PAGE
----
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150 years of Finnish railways – still a vital part of the transport system
Publication date: 8 June 2012
Author: Merja Kyllönen, Minister of Transport, Finland
2012 marks a special occasion in Finnish railway history: our railways celebrate their 150th anniversary. Scheduled train services began on 17 March 1862 between Helsinki and Hämeenlinna, and ever since then, rail transport has had a huge influence on the development of our society and landscape. Over the years, a large number of towns have sprung up around railway junction stations.
Today, railways remain an important part of our transport system. The train is a safe, costeffective, and environmentally-friendly mode of transport, ideally suited for high-volume long-distance passenger and freight flows. In Finland, its central purpose is twofold: to provide trunk connections between major cities, and to carry long-distance and heavy industrial transports. In the Helsinki region, there is also an important network serving commuters to and from the capital.
The position of rail in the make-up of the Finnish transport system has been largely unchanged for a long time. It accounts for 25% of goods transported in tonne-kilometres – a high figure compared with the EU average, 16%. However, only 5% of passenger kilometres are covered by rail, which is a little below the EU average of 7%.
Finland is a vast and sparsely populated country, which means our traffic volumes are low and distances long. Transport is mixed, with the network being used for both passengers and goods. The total length of our rail network is 5,919km, of which 52% is electrified.
Efforts have been made to improve the competitiveness of rail transport by raising the capacity of the network to enable increased axle loads and shortening the travel times of passenger trains. Finland’s population base does not allow the construction of separate high-speed railway lines, which is why our passenger trains operate at a maximum speed of 220km/h. The shorter travel times achieved over the past few years have been a success, resulting in significantly higher passenger volumes in services between Helsinki and eastern Finland.
A special characteristic of the Finnish rail network is the fact that it consists mainly of single-track lines (90%). For this reason, increasing the number of trains to match demand on certain sections of rail is challenging. Another issue is that a network of this type is extremely vulnerable to service disruptions. The sharp increase in volumes, the harsh winter conditions experienced over the past few years and the amount of single-track have negatively impacted punctuality.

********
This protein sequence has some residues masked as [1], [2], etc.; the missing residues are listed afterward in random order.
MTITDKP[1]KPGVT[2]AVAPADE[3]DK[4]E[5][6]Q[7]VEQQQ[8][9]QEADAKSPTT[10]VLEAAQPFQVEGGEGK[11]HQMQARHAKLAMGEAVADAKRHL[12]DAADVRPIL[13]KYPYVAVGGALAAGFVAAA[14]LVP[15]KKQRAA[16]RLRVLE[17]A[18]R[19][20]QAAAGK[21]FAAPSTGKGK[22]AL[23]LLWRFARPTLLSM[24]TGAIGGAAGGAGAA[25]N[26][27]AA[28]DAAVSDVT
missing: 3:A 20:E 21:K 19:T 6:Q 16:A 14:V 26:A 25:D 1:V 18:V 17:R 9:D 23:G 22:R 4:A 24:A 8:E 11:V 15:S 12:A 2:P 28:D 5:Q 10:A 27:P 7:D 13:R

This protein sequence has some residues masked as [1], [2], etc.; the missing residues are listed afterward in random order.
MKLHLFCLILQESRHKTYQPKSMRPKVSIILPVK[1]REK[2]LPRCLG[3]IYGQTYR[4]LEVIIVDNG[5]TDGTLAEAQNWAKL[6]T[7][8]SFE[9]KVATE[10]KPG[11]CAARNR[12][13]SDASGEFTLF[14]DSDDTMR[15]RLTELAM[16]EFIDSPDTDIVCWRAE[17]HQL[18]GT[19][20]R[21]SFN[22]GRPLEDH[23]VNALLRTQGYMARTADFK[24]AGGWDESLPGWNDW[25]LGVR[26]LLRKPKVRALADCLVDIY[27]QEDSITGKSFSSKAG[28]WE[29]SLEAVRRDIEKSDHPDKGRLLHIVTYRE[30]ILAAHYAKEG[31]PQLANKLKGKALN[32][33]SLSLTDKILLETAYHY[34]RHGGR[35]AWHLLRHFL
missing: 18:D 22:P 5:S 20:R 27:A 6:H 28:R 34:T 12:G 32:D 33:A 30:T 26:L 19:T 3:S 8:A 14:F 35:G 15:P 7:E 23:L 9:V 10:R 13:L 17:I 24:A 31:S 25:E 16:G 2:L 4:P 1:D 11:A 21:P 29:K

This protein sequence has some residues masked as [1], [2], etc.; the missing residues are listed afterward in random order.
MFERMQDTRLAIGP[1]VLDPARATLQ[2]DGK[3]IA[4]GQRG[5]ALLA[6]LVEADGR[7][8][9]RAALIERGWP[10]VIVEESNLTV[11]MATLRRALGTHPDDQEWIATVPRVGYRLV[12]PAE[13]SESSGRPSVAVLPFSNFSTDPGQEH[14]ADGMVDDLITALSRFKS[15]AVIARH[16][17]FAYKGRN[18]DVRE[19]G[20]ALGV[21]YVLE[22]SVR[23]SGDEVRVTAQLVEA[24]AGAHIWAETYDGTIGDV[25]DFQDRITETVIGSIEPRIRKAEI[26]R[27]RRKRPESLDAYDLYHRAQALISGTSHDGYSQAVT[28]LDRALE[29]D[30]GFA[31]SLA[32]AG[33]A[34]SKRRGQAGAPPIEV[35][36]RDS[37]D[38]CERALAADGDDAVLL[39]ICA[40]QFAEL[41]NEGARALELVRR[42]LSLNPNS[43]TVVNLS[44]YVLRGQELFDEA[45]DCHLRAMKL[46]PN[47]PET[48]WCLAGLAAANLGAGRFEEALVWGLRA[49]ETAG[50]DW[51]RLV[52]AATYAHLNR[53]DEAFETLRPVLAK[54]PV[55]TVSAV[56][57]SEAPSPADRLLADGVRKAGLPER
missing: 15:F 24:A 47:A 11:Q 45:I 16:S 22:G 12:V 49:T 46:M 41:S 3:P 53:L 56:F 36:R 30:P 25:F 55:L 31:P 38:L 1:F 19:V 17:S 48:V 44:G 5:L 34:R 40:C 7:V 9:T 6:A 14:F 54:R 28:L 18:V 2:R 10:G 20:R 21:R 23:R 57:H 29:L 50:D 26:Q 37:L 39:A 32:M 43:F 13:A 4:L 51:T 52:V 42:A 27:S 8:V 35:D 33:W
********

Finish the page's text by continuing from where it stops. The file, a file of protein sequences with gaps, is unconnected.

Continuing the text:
The Finnish Government has just prepared a transport policy report for Parliament, outlining our strategic goals for the develop – ment of key national transport networks. As far as railways are concerned, the main focus is being placed on measures to improve punctuality and reliability. One measure to this effect is the replacement of the outdated rail traffic management system, which will be carried out between 2012 and 2017. Action will also be taken to raise the capacity of the railway network in terms of the loads and traffic it can carry, and railyards are being upgraded to improve service levels and keep everything running smoothly.
Finland’s economy is undergoing changes in ways that will clearly impact rail. Production continues to be sent overseas and the service sector continues to grow, while forest industry – important for railways – remains on the decline. At the same time, however, urbanisation, the growing importance of environmental values, and increased mining activities are driving demand for railway services.
Over the course of its 150-year history in Finland, rail transport has gone through a variety of technical and organisational changes. Despite all these, railways have managed to maintain their position as an important part of Finnish society. I firmly believe that the railways will continue to develop and confirm their place as an integral part of our transport system for the future.
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